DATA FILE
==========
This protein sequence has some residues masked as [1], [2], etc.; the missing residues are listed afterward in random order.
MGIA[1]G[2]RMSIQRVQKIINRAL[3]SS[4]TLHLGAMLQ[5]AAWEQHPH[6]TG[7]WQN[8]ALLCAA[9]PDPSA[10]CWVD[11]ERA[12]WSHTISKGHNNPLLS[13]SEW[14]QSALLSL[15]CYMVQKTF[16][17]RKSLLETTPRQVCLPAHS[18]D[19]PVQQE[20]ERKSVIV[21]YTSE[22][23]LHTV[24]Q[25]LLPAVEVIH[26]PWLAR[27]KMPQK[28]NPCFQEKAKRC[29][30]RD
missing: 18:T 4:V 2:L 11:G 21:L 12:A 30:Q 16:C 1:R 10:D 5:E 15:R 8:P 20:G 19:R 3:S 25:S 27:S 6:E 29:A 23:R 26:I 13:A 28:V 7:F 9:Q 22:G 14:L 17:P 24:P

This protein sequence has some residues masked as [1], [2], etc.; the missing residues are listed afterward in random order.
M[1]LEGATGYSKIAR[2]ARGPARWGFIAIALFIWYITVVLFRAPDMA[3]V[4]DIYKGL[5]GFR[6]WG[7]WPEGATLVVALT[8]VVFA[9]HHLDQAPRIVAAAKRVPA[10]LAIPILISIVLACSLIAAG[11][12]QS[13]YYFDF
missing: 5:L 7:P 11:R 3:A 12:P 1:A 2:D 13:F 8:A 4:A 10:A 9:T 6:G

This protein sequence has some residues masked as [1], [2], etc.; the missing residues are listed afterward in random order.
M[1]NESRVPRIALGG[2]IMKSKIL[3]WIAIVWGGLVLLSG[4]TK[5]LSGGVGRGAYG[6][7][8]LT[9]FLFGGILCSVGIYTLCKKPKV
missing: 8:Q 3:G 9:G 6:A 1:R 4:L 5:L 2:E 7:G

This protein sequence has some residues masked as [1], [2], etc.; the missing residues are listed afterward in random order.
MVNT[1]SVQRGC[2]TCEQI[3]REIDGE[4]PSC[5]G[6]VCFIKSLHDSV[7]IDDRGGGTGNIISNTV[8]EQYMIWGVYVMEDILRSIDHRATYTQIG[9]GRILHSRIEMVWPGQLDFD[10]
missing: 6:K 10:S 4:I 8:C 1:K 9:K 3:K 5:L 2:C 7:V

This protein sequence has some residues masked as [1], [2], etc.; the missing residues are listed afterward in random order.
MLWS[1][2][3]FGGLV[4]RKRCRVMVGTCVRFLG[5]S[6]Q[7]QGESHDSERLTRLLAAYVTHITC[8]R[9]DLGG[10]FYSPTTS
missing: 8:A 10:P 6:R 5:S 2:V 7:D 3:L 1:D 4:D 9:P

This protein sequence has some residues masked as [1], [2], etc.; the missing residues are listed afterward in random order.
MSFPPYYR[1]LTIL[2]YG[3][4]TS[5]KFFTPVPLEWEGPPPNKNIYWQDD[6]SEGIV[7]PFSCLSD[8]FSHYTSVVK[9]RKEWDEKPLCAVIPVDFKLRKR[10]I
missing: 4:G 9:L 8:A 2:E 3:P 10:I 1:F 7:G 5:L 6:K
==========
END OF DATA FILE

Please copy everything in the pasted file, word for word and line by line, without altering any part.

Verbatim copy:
This protein sequence has some residues masked as [1], [2], etc.; the missing residues are listed afterward in random order.
MGIA[1]G[2]RMSIQRVQKIINRAL[3]SS[4]TLHLGAMLQ[5]AAWEQHPH[6]TG[7]WQN[8]ALLCAA[9]PDPSA[10]CWVD[11]ERA[12]WSHTISKGHNNPLLS[13]SEW[14]QSALLSL[15]CYMVQKTF[16][17]RKSLLETTPRQVCLPAHS[18]D[19]PVQQE[20]ERKSVIV[21]YTSE[22][23]LHTV[24]Q[25]LLPAVEVIH[26]PWLAR[27]KMPQK[28]NPCFQEKAKRC[29][30]RD
missing: 18:T 4:V 2:L 11:G 21:L 12:A 30:Q 16:C 1:R 10:D 5:E 15:R 8:P 20:G 19:R 3:S 25:S 27:S 6:E 29:A 23:R 26:I 13:A 28:V 7:F 9:Q 22:G 14:L 17:P 24:P

This protein sequence has some residues masked as [1], [2], etc.; the missing residues are listed afterward in random order.
M[1]LEGATGYSKIAR[2]ARGPARWGFIAIALFIWYITVVLFRAPDMA[3]V[4]DIYKGL[5]GFR[6]WG[7]WPEGATLVVALT[8]VVFA[9]HHLDQAPRIVAAAKRVPA[10]LAIPILISIVLACSLIAAG[11][12]QS[13]YYFDF
missing: 5:L 7:P 11:R 3:A 12:P 1:A 2:D 13:F 8:A 4:A 10:A 9:T 6:G

This protein sequence has some residues masked as [1], [2], etc.; the missing residues are listed afterward in random order.
M[1]NESRVPRIALGG[2]IMKSKIL[3]WIAIVWGGLVLLSG[4]TK[5]LSGGVGRGAYG[6][7][8]LT[9]FLFGGILCSVGIYTLCKKPKV
missing: 8:Q 3:G 9:G 6:A 1:R 4:L 5:L 2:E 7:G

This protein sequence has some residues masked as [1], [2], etc.; the missing residues are listed afterward in random order.
MVNT[1]SVQRGC[2]TCEQI[3]REIDGE[4]PSC[5]G[6]VCFIKSLHDSV[7]IDDRGGGTGNIISNTV[8]EQYMIWGVYVMEDILRSIDHRATYTQIG[9]GRILHSRIEMVWPGQLDFD[10]
missing: 6:K 10:S 4:I 8:C 1:K 9:K 3:K 5:L 2:C 7:V

This protein sequence has some residues masked as [1], [2], etc.; the missing residues are listed afterward in random order.
MLWS[1][2][3]FGGLV[4]RKRCRVMVGTCVRFLG[5]S[6]Q[7]QGESHDSERLTRLLAAYVTHITC[8]R[9]DLGG[10]FYSPTTS
missing: 8:A 10:P 6:R 5:S 2:V 7:D 3:L 1:D 4:D 9:P

This protein sequence has some residues masked as [1], [2], etc.; the missing residues are listed afterward in random order.
MSFPPYYR[1]LTIL[2]YG[3][4]TS[5]KFFTPVPLEWEGPPPNKNIYWQDD[6]SEGIV[7]PFSCLSD[8]FSHYTSVVK[9]RKEWDEKPLCAVIPVDFKLRKR[10]I
missing: 4:G 9:L 8:A 2:E 3:P 10:I 1:F 7:G 5:L 6:K